posted by grobey22 at 4:49 PM on March 7, 2006


no performance enhancing drugs? how do you know?

Aw c'mon. List performance enhancing drugs from that era that he could have been taking.
posted by dig_duggler at 6:31 PM CST on March 7 [!]


Amphetamines, nicotine, alcohol, who knows?

Do you also think Willie Mays and Hank Aaron were clean too?
posted by ozomatli at 5:09 PM on March 7, 2006


Also why does everyone keep giving pitchers the free pass? Roger Clemens I am looking at you! You too Randy Johnson!
posted by ozomatli at 5:11 PM on March 7, 2006


Do you also think Willie Mays and Hank Aaron were clean too?

You have got to be sh*@*ing me
posted by dig_duggler at 5:18 PM on March 7, 2006


Do you also think Willie Mays and Hank Aaron were clean too?

Don't forget Lou Gehrig and Yogi Berra, dude. I heard those guys ate pure horse hormone.
posted by billysumday at 5:20 PM on March 7, 2006


After all, we all know other guys are on steroids as well (and not performing like Barry, I might add). Why punish Bonds simply because he got his drugs from a source under federal investigation?

Actually we don't know for sure (unless you tested postiive like Raffy). It makes it rather difficult. If this book is as well sourced as it claims to be, then we know Bonds did.
posted by dig_duggler at 5:21 PM on March 7, 2006



I actually have a question about the original post. Why didn't these guys (who are investigative reporters for the San Fran Chronicle I believe) turn this evidence into the paper for a story? I mean, they had this evidence two years ago and they did not go to the paper with it? That does not make any sense to me. Or maybe the paper, at the time, did not think it was anything new to offer to the ongoing saga with Bonds. I guess by then (2003) most people had already decided in their own minds what they believed. I digress though, to me it just does not make sense to write a book for two years rather then just publishing a newspaper article on it at the time. Maybe there was too much information for the paper? Who knows.



Good question. I'm not quite sure, but from what I have read
a). some of the things had just become unclassified
b). Iron is hot! He's going after Babe. Time to sell some books!

But seriously, these seem to be well respected sportwriters. I think they'll get quizzed on this as they make the rounds. This might be the real deal. Hello Van Doren.
posted by dig_duggler at 5:25 PM on March 7, 2006


Do you also think Willie Mays and Hank Aaron were clean too?

You have got to be sh*@*ing me
posted by dig_duggler at 7:18 PM CST on March 7 [!]


educate yourself: google "red juice" or "greenies".
posted by ozomatli at 5:31 PM on March 7, 2006


Do you also think Willie Mays and Hank Aaron were clean too?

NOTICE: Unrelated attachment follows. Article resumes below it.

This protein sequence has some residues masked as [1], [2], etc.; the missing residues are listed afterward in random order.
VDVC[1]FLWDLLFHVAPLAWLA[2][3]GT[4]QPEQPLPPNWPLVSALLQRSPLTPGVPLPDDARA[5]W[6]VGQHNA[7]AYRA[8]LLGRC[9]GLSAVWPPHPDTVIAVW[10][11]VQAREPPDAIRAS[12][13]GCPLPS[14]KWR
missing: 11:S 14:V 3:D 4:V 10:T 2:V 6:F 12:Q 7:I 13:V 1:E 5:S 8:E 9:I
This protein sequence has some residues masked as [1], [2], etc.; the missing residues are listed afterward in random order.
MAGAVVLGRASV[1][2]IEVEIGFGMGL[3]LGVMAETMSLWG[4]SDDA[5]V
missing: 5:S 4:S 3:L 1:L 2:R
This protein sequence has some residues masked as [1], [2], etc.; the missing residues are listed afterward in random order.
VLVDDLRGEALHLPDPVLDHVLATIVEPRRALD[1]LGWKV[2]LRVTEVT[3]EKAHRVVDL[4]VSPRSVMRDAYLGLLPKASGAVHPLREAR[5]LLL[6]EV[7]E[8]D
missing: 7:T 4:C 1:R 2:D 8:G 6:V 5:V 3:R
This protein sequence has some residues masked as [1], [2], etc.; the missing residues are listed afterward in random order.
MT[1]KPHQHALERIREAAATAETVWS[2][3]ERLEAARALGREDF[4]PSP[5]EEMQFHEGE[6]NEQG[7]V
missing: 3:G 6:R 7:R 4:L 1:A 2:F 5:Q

Now thats a troll if there ever was one.
*mob approaches with torches*
posted by uni verse at 5:32 PM on March 7, 2006


Just to be clear: I have no love for Bonds and I loves me some baseball, but lets face it: cheating and baseball go hand in hand. In fact that's what I love about baseball, the many creative ways of cheating: spitball, scuffing, corked bats, patches on the gloves and on and on.

Baseball: If you ain't cheatin' you ain't winnin'!
posted by ozomatli at 5:44 PM on March 7, 2006


educate yourself: google "red juice" or "greenies".

You're right. He was totally on the dog treats. (I mean, you really should try it yourself before you suggest it)

Yeah, I know I'm being smug and I should resist the trollness. But 'educate yourself' seemed a bit too smug.
posted by dig_duggler at 5:53 PM on March 7, 2006


ozomatli, Ok there seems to be alot of rumors on the 'internets' about the red juice, I am saddened to hear. I hope its not true about those great players. But I am still not convinced this makes it ok for Bonds.
posted by uni verse at 5:58 PM on March 7, 2006


ozomatli, Ok there seems to be alot of rumors on the 'internets' about the red juice, I am saddened to hear. I hope its not true about those great players. But I am still not convinced this makes it ok for Bonds.
posted by uni verse at 7:58 PM CST on March 7 [!]


I doesn't make it right of course, but it does put things into perspective.

btw, the "educate yourself" was funny to me when i said it outloud in my best chappelle voice, but looking at it on the screen it seems a bit harsh. Mea culpa.
posted by ozomatli at 6:05 PM on March 7, 2006


*in Shaft movie backup singer voice*
Well-thats allright! (If you're just talkin' like chappelle)
posted by uni verse at 6:14 PM on March 7, 2006


Barry Bonds is vital baseball. He helps the fans feel righteous.